Static charge build up is a particular problem in large tanks which are in tanker ships used for carrying flammable liquids. The danger of explosion is high as the liquid inside the tank can be ignited from a spark caused by static electric charges. It is not uncommon for large tankers to have generated high static charges in the vapor over the liquid carried in the tanks during loading and cargo handling.

As is mentioned in U.S. Pat. No. 4,123,753, at column 3, lines 13-29, the device disclosed therein contemplates the use of a tape assembly or construction which has an outer protective covering of insulating material which is knurled or dimpled so as to provide for an irregular surface cover for the metallic tape. A tape construction with an irregular covering surface is especially useful in those situations where there is a large static charge build-up. As further noted in column 3 of U.S. Pat. No. 4,123,753, this construction helps to reduce static charge build up because the charge leaks through and is dissipated by the metal tape into the dimpled insulating surface protection cover.

Liquid antistatics are clear liquids, making it difficult to determine if the tape is safely coated. My coating produces a light haze color to show the tape is coated. It has also been suggested that various antistatic coatings be sprayed onto the surface of the tape to reduce or neutralize static charges thereon. However, in practice, these have been found to be impractical. Although liquid antistatic agents are reasonably efficient, they are removed when the tape is cleaned between measurements. Thus, although such antistatic agents may work for a single measurement, the use of the tape for measuring a number of tanks one after another becomes messy and awkward, particularly as is usual when a ship with 20 tanks is to be measured. After each measurement, the tape must be cleaned and then recoated before it can be used for the next measurement.

The use of carbon black to give polymeric materials sufficient conducting properties to disperse static electric charges is known. However, the application of a layer by a method analogous to the method of the present Application, and the use of a carbon layer in conjunction with ullage tapes or the like, appears unknown.

U.S. Pat. No. 2,997,451 discloses a method whereby various amounts of carbon black, made by many different methods, are mixed into thermoplastic resins to give the resins sufficient conductivity to reduce "static" when phonograph records are played. U.S. Pat. No. 3,249,559 teaches the application of a coating of graphite to polytetrafluoroethylene (PTFE) by using a solvent carrier.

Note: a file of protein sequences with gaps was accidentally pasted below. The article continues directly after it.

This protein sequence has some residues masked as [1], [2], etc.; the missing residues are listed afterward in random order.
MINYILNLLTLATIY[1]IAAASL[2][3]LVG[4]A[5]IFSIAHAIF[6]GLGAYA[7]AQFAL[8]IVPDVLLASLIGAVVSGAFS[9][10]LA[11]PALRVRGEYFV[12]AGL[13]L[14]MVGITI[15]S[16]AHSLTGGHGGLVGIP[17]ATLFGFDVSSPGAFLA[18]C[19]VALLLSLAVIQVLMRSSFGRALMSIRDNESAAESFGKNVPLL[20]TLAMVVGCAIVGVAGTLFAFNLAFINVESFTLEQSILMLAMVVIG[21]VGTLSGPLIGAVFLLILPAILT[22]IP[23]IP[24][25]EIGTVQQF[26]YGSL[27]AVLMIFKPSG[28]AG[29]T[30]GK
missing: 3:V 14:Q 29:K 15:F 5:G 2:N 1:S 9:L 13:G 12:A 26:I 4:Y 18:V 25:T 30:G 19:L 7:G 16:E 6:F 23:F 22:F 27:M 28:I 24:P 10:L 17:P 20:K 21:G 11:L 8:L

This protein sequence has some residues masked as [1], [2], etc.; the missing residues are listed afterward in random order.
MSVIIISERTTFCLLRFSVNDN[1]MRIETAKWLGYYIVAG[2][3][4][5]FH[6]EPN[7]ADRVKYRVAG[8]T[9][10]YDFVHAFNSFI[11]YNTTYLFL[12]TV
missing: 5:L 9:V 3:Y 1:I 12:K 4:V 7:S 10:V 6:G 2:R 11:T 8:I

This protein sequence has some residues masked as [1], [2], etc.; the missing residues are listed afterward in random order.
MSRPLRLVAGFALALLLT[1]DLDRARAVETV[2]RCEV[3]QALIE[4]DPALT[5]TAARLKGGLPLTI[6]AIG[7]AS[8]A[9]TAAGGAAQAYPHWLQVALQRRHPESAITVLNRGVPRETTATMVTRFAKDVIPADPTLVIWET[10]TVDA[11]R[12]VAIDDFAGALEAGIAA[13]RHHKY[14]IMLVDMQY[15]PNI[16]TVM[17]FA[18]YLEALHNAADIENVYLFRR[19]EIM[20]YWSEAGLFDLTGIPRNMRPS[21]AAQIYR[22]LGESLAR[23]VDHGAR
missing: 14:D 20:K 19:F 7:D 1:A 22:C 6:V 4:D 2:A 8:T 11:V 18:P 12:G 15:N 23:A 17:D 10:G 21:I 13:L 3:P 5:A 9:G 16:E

U.S. Pat. No. 3,753,765 teaches the application of a dispersed carbon black pigment layer to the black of a polymeric photographic film support. But, according to the disclosure, the use of a binder is specifically required.

The disclosure of U.S. Pat. No. 3,865,626, is similar to the disclosure of U.S. Pat. No. 3,249,559 in that the polymer is treated with a solvent or other swelling agent to cause the carbon particles to adhere to the surface. It is further disclosed that the surface may be heat treated to improve the anchoring of the layer to the surface of the polyester material.

In summary, although it is known to use carbon black to impart conductivity to various polymeric items, the use of such a method for ullage tapes or the like is not shown or suggested. In addition, the method of applying carbon to elongated polymeric strips and in particular to elongated polytetrafluoroethylene or "Tefzel" (registered trademark of E.I. Dupont DeNemours & Company), coated tapes using a fuel rich acetylene torch to form and anchor the carbon directly onto the strip in one step, as it passes by the torch, is not shown or suggested in the prior art. This process produces a stable conductive coating.

It is therefore an object of the present invention to provide an efficient static electric charge dispersing coating which is permanent and will not rub off during normal cleaning of the tape of an ullage measuring device.

It is a further object to provide a simple and efficient method of applying such a static electric charge removal coating to an ullage measuring device.

It is a related object to provide a method for applying a carbon black coating to polymeric material without the need for special solvents or adhesive bases. It is a still further object to apply such a coating in particular polytetrafluoroethylene.

Yet another object of the invention is to provide an ullage tape with a carbon black coating to prevent the buildup thereon of anti-static charges.

Other objects, advantages and the nature of the invention will become readily apparent from the detailed description of the invention in connection with the accompanying drawings.